Rachel Cusk’s New Novel Dissects Motherhood and Making Art

Four chapters, four artists, and four mothers make up Rachel Cusk’s latest novel, Parade. Sometimes, the artist and the mother are the same person. Other times (maybe always), the mother is the oblique subject of the artist’s work, if only as some unseen force against which the artist is reacting. Some mothers are better at their jobs than others—and the same goes for the artists, too.

The challenges of the artist-mother dynamics in the book are never resolved. That might be because 1) if Freud is to be believed, maternal conflicts are lifelong and basically insoluble, and 2), each of the four chapters starts over with new characters and does not exactly build on the story that precedes it. All four artists, by the way, are named G. And as per a review in the Guardian, Parade is yet another of Cusk’s “attempts to exterminate the novel while still writing one.”

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Parade is sympathetic to mothers. In the four stories, as in life, fathers face fewer professional disadvantages than mothers. But the book acknowledges this without falling into the trap of venerating motherhood as inherently heroic. Some of the mothers are even bad. The narrator in a chapter called “The Driver” plainly states that “most women have children out of convention,” then adds “it’s only afterward that they start attaching all their ideas about creativity to them, because for most people a child is the only thing they’ve ever actually produced.” Here and throughout, the novel evades corny correlations between procreation and making art.

Cusk’s characters attach ideas to their offspring, and they sublimate internal conflicts into their artworks, too. One G has a photographer for a husband who refrains from taking banal photographs of their children blowing out birthday candles. The narrator offers a theory as to why: perhaps he was uninterested in candid snapshots of distracted people, craving instead the feeling of instructing his subjects to submit to him. The theory proves to be a bit of foreshadowing.

This particular G met this photographer, who is also a lawyer, when he came to her gallery opening and looked at her paintings attentively, only to brush them off with brutal indifference: he simply said that he knew little about art. As Cusk writes, this “seemed to both diminish her achievements and to increase his air of importance.” The artist had often painted without any particular viewer in mind anyway, working “like a child exerting power in private by playing with plastic figures and making them do things to each other.”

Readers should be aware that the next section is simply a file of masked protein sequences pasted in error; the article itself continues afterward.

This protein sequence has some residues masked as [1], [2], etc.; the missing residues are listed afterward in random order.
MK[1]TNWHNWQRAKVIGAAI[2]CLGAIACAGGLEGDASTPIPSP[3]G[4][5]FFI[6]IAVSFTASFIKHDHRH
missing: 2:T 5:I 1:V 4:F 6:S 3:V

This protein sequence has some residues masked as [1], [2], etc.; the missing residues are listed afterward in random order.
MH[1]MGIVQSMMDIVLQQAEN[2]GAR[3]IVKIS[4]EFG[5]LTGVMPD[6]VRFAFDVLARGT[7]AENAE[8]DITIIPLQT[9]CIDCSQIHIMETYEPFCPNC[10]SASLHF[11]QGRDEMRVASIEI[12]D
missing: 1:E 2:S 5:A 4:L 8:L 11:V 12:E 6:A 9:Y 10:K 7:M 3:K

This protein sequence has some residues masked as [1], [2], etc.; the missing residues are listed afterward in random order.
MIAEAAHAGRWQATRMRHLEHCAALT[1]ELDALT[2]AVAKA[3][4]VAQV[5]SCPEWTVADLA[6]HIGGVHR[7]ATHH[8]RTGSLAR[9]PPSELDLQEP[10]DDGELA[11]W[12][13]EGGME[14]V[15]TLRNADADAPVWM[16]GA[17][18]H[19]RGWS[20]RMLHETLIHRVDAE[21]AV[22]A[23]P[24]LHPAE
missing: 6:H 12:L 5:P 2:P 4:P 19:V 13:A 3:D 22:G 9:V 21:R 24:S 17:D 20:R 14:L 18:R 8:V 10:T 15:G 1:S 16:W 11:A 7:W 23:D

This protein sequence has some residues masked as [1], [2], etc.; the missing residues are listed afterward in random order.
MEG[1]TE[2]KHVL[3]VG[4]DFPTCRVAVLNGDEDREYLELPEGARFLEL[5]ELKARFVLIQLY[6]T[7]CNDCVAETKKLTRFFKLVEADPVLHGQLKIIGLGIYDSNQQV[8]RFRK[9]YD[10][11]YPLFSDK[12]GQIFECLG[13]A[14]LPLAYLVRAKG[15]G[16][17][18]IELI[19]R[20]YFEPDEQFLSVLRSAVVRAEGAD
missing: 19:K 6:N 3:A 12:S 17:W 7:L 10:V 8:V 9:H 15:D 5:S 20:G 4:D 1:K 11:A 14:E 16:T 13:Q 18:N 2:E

Eventually, G becomes wealthy and successful, so the husband, now enjoying her income, begins to reserve his disapproval for her domestic persona instead. It’s a devastating development, as soon, he finds new ways exert power, swapping his titillating, motivating indifference for rage. One day, he throws a coffee mug at her shoulder.

The book contains several other affecting portrayals of gender and the ways that such a clusterfuck of a concept—especially its attendant power dynamics—plays out in both art and the everyday. Readers who pay attention to such dynamics will find them unsurprising but welcome for the ways that they are artfully portrayed. As Judith Therman wrote in the New Yorker, about Cusk’s books in general, “it isn’t the drama of the events but their specificity that keeps you riveted.”

Cusk gives us glimpses into the minds of those undergoing the tortured creative process, and into the ways that both painting and parenthood involve vexed navigations of power. As per usual, the world she builds is a privileged one, and Parade is far from the first meditation on art, family, and gender from the prolific novelist and memoirist. But it proves gripping for the way it portrays dynamics that happen in private, even subconsciously, and are sometimes so ordinary that they don’t get put into words.

Source: artnews.com

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